payment amount to achieve a work goal.
Any person who receives SSI benefits, or who might qualify for SSI, or any person
who receives SSDI (or a similar benefit) and could qualify for SSI, may be able to
have a PASS.
The PASS plan must:
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Have a specific work goal
Have a specific time frame for reaching the goal
Show what money and any other contributions will be used to reach the work goal
Show how any money set aside in savings will be kept separate from other funds
Show how the money and resources will be saved and, later, spent
Be submitted in writing and approved by Social Security’s PASS Cadre
Include a Business Plan if the PASS is for self-employment
Be reviewed periodically to assure compliance
Increase an individual’s ability to be self-supporting by decreasing the amount they receive
in cash benefits from Social Security
PASS Plans
For more information on Plans for Achieving Self Support:
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Social Security Administration –
http://www.socialsecurity.gov/disabilityresearch/wi/pass.htm
The University of Montana Rural Institute http://www.passplan.org
Institute for Community Inclusion http://www.communityinclusion.org/article.php?article_id=66
Cornell University Employment and Disability Institute http://www.passonline.org/
Work World - http://www.workworld.org/wwwebhelp/pass.htm
WIPA Projects –
http://www.socialsecurity.gov/work/ServiceProviders/WIPADire
ctory.html
Individual Development Accounts
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Individual Development Accounts (IDAs) are matched savings
accounts that allow individuals with limited income and limited
wealth to save money and to build assets.
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The IDA Provider partners with Financial institutions,
foundations, churches, private donors, and state and local
governments to fund the matches to the personal savings of
IDA holders (usually at a rate ranging from $1 to $8 for each
dollar saved).
For example, an IDA program with a 2:1 match would provide
$2 for every $1 dollar saved in the IDA, $1000 saved in the IDA
would receive a $2000 match.
Individual Development Accounts
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Individual Development Accounts began to receive federal
funding in the late 1990’s as an asset building strategy for low
income, low wealth families.
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Federal funding for the accounts were provided by two sources,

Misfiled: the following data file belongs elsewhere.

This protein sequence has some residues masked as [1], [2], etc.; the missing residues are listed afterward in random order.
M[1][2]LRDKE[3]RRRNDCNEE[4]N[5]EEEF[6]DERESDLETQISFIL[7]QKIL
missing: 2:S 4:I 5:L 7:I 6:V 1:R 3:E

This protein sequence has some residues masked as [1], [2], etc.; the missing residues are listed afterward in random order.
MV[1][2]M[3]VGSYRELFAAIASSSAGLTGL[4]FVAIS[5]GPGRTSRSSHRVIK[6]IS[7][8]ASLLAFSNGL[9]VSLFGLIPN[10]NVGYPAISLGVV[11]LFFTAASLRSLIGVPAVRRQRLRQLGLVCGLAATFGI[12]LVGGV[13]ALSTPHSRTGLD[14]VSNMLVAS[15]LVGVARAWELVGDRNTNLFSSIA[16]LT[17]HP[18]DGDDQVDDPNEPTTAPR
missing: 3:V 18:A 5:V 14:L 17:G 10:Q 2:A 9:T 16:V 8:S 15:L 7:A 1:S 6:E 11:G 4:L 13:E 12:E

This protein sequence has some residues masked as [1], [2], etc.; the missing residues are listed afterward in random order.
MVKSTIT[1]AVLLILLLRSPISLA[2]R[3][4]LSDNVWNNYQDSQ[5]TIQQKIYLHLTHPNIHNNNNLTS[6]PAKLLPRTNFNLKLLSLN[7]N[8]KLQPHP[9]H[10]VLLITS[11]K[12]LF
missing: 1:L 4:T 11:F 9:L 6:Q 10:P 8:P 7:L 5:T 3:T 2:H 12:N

Temporary Aid to Needy Families (TANF) and the Assets for
Independence Act (AFIA).
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Assets accrued in an IDA established using TANF or AFIA
money can not, under Federal regulations negatively impact an
individual’s eligibility for federal programs. The individual’s
contributions, matching contributions, and interest can not be
considered as an asset when determining eligibility or benefit
levels for federal benefit programs like Social Security, Medicaid
and Food Stamps.
Individual Development Accounts
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An IDA can be used to purchase
1.
2.
3.
a home
higher education and training
a business
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The IDA provider may also provide financial literacy, budgeting,
credit counseling and/or volunteer income tax assistance
(VITA) services. These services provide an individual the
opportunity to increase their ability to earn, budget and save
towards their goal.
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For a Local IDA Provider, cfed (Corporation for Enterprise
Development) www.cfed.org or http://idanetwork.cfed.org
HUD Family Self Sufficiency
Program (FSS)
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The Family Self-Sufficiency (FSS) program is a HUD program
(Housing and Urban Development) that encourages communities to
help individuals and families who are receiving Housing Choice
Vouchers as a rent subsidiary to set employment goals and advance
their self-sufficiency.
At a local community level, the FSS program is administered by the
local public housing agency (PHA).
The FSS program was established in 1990 by Section 554 of the
National Affordable Housing Act.
The PHA will have an FSS Coordinator who will enter into a five year
FSS contract with a family, outlining goals and services.
HUD Family Self Sufficiency
Program
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FSS program services may include but are not limited to:
– Childcare
– Counseling
– Transportation
– Household Skill Training
– Education
– Job Training
– Homeownership Counseling
For more information, go to
http://www.hud.gov/offices/pih/programs/hcv/fss.cfm
Special Needs Trusts
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A Special Needs Trust is intended to provide for an individual's
needs by supplementing public benefits to improve an
individual’s quality of life.
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A trust is established and administered by an entity or individual
called the trustee. The individual, their family and other
supports work with the trustee to document what the money in
the trust should be used for.
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Because the trust does not belong to the individual with a
disability, it does not count as an asset, making it possible for
the individuals to remain eligible for much needed public
benefits.
Special Needs Trusts